We’re a mere three months away from opening Building Hope, our cancer, critical and emergency care expansion. Building Hope will create positive change for our hospital campus: the addition of spaces that are physically and functionally flexible; design that promotes a safe and healing environment; and spaces that improve flow and efficiency.
It’s a great milestone for Seattle Children’s – but the added space will substantially alter our hospital footprint.To seamlessly weave Building Hope into the hospital layout, Children’s today unveiled a new directional wayfinding system to help patients, families, staff and visitors easily navigate the expanding campus. “Wayfinding” includes signage, maps, colors, floor numbers, room numbers, design schemes and visual cues – anything that helps people identify where they are and gets them to where they want to go. Children’s has been preparing for wayfinding changes for more than two years.
We’ve replaced our six-zone wayfinding system, which consisted of zones like Giraffe, Whale and Train, with four Pacific Northwest-themed zones – Forest, River, Mountain and Ocean. The Forest zone exclusively includes the new Building Hope location and will be accessible in April, while the other zones encompass the space currently in use.
Elevators have also been renamed to align with zone themes. For example, the newly named “Octopus” elevator can be found in the Ocean zone.
“The wayfinding system is easy to use and is expected to save countless hours by allowing our staff and visitors to move more efficiently throughout our new and existing buildings,” said Todd Johnson, wayfinding project lead and vice president of facilities at Seattle Children’s.
Helping People Find Their Way with Art
New zones feature family-friendly art, including colorful murals and carved surfaces, which correspond with zone themes and support a healing environment intended to calm anxieties and offer discovery, amusement and positive distractions. The art complements other wayfinding elements like signs, symbols and colors.
Wayfinding art by the numbers:
- 10,000 new signs will be installed. About 7,800 new signs have been installed to date. When Building Hope opens, an additional 2,200 signs will be put into place. Some of the signs showcase room numbers and zone names.
- Over 1,000 square feet of new mural art has been installed thus far. Artwork is printed on a fire-rated wall covering material that is both very durable and can show the brilliant colors of the designs. Additional artwork is planned for Building Hope.
The Why Behind the Designs
To ensure that the new system would be easily understood by the diverse populations Children’s serves, we tested the icons, signs and art with patients, families and staff before final designs were selected. Testing helped uncover which designs would be most universally understandable and culturally acceptable by the many people who come to the hospital each day. For example, we use universal symbols like a fork and knife to mark the cafeteria.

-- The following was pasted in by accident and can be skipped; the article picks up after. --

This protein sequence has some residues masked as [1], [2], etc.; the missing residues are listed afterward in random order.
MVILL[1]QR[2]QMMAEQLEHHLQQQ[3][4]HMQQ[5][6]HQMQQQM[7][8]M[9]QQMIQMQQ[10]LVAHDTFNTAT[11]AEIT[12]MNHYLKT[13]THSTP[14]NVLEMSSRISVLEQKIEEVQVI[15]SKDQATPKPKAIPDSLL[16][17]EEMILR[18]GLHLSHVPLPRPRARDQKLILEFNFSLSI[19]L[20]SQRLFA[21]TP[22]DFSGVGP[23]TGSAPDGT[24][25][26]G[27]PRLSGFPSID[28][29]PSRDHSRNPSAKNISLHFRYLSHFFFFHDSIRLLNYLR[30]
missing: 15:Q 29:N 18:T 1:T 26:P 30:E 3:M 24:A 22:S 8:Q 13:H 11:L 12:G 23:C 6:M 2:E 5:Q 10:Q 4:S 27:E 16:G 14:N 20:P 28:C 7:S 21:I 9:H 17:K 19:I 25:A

In addition, colors used in wayfinding art were selected to be distinguishable by those with different types of color blindness. Colors also meet color contrast guidelines set forth in the Americans with Disabilities Act.
Our testing team uncovered some interesting findings during design testing, some of which include:
- Animals should appear alone and also in family groups. Testing unveiled the importance of having animals appear in artwork both alone and as part of their family groups to mirror how different patients may feel in the hospital.
- When selecting elevator names, testing groups advised us not to use the name “Turtle”. They felt this could imply a slow elevator.
- “Valley,” an initial zone name, was rejected because our test groups felt the word could be associated with declining health.
- We determined the importance of calling each of our stories a “level” instead of a “floor”. Testing found that some associated “floor” with literally being placed on the floor.
Seattle-based Studio SC, an environmental graphics consultant firm, designed the wayfinding signage and graphics system. This included development of the system’s overall look, layout and its sign materials. Studio SC has experience designing wayfinding systems for airports and other complex and busy places like Children’s where people may be under stress and trying to get to their locations in a hurry.
Wayfinding artwork was created by Lab Partners of Oakland, Calif. who were selected for their range of experience and engaging styles. Lab Partners designed murals, carved surfaces, zone icons and art inside elevators, on sky bridges and areas where one zone transitions to another.
Several pieces of the hospital’s previous artwork were carefully relocated to other Children’s locations away from the main campus so they can continue to be enjoyed in the future.
For more on the wayfinding changes or Building Hope:
- Hi-resolution images of the wayfinding system’s icons and artwork can be found here:
- Building Hope Construction Blog: http://construction.seattlechildrens.org/
- Building Hope, Part 1: Top Ten Features – Cancer Inpatient Unit: http://pulse.seattlechildrens.org/top-ten-features-building-hope-cancer-inpatient-unit/
- Building Hope, Part 2: Early Look at the New Emergency Department: http://pulse.seattlechildrens.org/building-hope-part-2-early-look-at-the-new-emergency-department/
If you’re a member of the media and would like to learn more about the wayfinding changes or Building Hope, please contact Children’s PR team at 206-987-4500 or at email@example.com.